An oncologist’s deal with fate

An oncologists deal with fateRecently, a very dear friend learned that her breast cancer (diagnosed in 2010) had spread to her brain. Despite my many years as an oncologist, having faced questions from my own patients about “Why me?”, “What did I do to deserve this?”—questions I am fully aware have no answer—I found myself asking the same questions, expressing the same anguish: “Why her?”… “This is so unfair”…

If I am to be completely honest, I came to oncology due to a combination of factors. The first is based on reality—I was fascinated by the biology of human malignancy and found my calling in the care of women with breast or gynecologic cancer. The second was a bit more nonsensical—I became an oncologist to protect myself and those around me from getting cancer.

Obviously, it was a deal with fate that was truly one-sided. I have had multiple people I care about face a cancer diagnosis and some of them have succumbed to their disease. Still, every time someone close to me is dealt the “cancer card,” I cannot help but feel angered by fate, who once again turned its back on the deal we had made.  Sure, my deal with “fate” was nothing more than “wishful thinking,” but how often in our lives have we prayed for a good outcome: “God—if you give me this one thing, I promise to be a better ___.” I know many (if not all) of us have done so at least once in our lives.

So—what do I do with this? Well, this anger (or disappointment as it were) provides the motivation for me to do better. Whether it be as a father, friend, or oncologist (at times, all three), I can only hope that with each new year I grow professionally—so I can provide optimal and compassionate care, and personally—so I can be a better friend and husband.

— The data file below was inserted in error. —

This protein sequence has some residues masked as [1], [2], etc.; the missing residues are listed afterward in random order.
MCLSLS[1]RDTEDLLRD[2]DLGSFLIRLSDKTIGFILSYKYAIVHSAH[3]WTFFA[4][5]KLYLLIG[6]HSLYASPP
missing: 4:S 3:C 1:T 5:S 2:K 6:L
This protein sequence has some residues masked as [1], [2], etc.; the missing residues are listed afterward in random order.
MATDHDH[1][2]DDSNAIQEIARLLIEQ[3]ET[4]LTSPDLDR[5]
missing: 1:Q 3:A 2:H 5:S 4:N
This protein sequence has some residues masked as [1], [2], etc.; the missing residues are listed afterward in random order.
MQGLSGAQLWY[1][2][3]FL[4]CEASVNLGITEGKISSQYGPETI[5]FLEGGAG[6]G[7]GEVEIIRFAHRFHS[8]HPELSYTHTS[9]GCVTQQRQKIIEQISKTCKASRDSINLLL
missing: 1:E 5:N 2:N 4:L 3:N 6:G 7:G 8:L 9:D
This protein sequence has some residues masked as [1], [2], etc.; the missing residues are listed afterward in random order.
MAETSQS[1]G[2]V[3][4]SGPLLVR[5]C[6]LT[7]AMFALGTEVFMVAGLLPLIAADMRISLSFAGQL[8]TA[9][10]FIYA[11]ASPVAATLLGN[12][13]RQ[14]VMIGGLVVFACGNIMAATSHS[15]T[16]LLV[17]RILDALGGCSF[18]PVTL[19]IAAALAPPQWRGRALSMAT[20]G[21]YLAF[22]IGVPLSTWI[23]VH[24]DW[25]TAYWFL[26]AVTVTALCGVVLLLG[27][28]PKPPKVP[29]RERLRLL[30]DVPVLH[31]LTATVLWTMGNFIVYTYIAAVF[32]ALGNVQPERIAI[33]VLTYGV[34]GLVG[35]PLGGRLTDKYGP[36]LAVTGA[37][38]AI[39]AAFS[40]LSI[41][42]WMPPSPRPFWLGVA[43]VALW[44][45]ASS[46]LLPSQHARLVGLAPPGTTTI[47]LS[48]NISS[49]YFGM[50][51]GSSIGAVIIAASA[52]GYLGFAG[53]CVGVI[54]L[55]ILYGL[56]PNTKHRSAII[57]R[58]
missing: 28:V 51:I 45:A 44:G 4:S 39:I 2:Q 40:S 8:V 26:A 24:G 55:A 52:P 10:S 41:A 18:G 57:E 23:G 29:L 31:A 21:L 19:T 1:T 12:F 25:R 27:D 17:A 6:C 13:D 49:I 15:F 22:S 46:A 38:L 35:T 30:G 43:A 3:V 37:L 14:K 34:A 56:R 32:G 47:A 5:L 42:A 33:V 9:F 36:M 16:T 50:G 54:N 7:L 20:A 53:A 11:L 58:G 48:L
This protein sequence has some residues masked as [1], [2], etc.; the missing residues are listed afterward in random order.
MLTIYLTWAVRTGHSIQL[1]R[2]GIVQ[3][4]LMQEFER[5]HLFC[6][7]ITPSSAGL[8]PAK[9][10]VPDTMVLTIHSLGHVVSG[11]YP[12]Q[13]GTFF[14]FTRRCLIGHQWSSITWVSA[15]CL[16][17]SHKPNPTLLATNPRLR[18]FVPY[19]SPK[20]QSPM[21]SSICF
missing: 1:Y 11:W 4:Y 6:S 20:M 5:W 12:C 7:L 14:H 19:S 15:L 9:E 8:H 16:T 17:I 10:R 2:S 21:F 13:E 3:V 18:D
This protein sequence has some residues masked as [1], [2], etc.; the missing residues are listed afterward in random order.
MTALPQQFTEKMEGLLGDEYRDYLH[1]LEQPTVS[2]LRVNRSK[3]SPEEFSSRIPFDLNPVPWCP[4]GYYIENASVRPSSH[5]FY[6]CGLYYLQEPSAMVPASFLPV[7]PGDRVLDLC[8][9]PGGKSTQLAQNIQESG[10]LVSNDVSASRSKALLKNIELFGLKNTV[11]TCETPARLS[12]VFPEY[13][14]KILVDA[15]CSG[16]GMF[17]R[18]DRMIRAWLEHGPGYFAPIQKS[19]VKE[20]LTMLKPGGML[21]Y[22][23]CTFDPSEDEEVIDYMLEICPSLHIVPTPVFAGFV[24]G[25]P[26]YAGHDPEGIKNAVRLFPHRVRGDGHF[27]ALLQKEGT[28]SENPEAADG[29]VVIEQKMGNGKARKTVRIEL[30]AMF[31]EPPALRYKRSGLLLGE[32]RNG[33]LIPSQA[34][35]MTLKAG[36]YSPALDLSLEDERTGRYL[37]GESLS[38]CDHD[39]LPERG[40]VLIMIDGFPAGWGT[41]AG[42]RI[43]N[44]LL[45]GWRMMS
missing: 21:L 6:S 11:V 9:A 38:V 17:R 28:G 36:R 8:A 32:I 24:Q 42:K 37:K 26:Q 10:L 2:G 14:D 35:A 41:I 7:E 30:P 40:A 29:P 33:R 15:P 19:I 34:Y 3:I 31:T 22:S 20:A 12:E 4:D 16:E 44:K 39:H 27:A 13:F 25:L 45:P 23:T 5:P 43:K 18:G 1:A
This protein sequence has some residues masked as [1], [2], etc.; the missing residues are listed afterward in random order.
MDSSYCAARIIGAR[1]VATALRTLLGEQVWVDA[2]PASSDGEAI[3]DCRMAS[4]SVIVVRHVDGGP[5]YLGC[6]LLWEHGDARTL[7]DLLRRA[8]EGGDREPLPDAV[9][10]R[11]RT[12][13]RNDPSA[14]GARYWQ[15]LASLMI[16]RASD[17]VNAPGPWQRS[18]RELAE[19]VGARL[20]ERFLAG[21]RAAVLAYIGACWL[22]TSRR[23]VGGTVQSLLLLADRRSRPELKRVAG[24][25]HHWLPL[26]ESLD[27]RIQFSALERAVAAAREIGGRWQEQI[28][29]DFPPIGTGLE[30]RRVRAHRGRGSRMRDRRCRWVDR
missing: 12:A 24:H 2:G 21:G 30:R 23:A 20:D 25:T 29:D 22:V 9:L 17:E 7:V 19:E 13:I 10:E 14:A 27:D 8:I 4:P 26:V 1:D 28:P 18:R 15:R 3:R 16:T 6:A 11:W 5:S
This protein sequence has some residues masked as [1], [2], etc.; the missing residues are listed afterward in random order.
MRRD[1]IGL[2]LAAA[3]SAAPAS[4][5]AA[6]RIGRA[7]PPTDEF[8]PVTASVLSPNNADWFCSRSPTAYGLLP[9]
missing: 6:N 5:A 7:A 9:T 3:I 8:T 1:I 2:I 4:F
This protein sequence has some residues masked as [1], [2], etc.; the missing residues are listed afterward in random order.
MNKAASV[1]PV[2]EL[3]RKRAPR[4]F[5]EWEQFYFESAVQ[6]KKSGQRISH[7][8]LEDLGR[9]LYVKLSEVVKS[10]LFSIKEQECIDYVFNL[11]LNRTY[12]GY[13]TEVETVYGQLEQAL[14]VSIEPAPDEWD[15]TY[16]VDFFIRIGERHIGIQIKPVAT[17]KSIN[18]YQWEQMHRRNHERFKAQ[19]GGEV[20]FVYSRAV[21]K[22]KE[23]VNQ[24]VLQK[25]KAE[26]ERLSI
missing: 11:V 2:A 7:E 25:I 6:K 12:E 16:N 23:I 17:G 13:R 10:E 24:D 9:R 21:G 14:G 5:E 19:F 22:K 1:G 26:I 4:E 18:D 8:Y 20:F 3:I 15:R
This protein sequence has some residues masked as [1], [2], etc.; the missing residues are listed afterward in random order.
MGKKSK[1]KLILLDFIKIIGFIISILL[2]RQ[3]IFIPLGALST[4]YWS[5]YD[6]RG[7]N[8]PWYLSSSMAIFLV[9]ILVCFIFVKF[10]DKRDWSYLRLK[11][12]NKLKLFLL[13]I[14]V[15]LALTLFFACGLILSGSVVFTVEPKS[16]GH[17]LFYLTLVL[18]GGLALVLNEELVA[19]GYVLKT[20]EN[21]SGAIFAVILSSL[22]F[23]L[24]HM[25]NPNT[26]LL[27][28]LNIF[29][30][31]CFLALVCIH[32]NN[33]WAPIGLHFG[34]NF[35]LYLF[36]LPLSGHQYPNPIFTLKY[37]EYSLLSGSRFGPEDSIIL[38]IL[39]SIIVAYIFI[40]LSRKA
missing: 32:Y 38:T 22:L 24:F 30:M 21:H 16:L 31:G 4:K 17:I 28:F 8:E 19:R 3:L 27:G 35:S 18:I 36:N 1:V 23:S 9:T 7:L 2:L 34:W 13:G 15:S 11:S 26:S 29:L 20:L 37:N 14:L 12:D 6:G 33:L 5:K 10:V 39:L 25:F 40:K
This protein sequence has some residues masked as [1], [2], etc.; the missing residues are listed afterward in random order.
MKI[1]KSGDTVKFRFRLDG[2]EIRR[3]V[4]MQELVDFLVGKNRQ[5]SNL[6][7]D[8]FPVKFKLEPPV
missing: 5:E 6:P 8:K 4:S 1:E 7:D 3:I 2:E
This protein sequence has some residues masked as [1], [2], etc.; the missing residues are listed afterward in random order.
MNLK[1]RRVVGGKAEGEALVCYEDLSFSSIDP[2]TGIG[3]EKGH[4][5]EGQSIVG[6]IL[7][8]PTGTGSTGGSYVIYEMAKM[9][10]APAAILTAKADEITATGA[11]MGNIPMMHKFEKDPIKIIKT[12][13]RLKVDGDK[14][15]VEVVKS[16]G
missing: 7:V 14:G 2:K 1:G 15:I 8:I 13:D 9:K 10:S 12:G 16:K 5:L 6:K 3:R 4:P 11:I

More importantly, though, I pray as Rheinhold Niebuhr stated most eloquently: “God, grant me the serenity to accept the things I cannot change, the courage to change the things I can, and the wisdom to know the difference.”

Don S. Dizon is an oncologist who blogs at ASCO Connection, where this post originally appeared.

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  • http://twitter.com/ddwebster Dana Webster

    As a patient twice diagnosed with cancer in 3 years, I can honestly say I’ve never asked those questions of myself.  I’m sure my husband has felt the same things you have, and I have a feeling my oncologist has felt the same.  His nurse shared a comment he’d make when learning my routine CT scan showed an abnormality last April.

    Perhaps I’ve been lucky to be diagnosed with a cancer with a generally high cure rate, where there are options for treatment, even when it returned.  I still have options, but each treatment will take more and more of a toll on my body.  As one lymphoma specialist told me bluntly, I will likely die from the treatment not the cancer.

    But, I appreciate your blog post because I needed people to be angered with me.  I wanted them to be honest and to say, “it sucks” because it does.  People told me to be positive, yet they weren’t the one sitting in a hospital for 18 days receiving a lethal dose of chemo that only a stem cell transplant could save me from.

    Cancer affects people close to the patient as much as (albeit differently than) the patient.

  • Anonymous

    Dear Dana, I wish you the best of luck and the warmest of wishes during your fight. One thing that cancer teaches us (yes, oncologists too) is that life is hard, but- despite the trials and tribulations- life is sweet too. D

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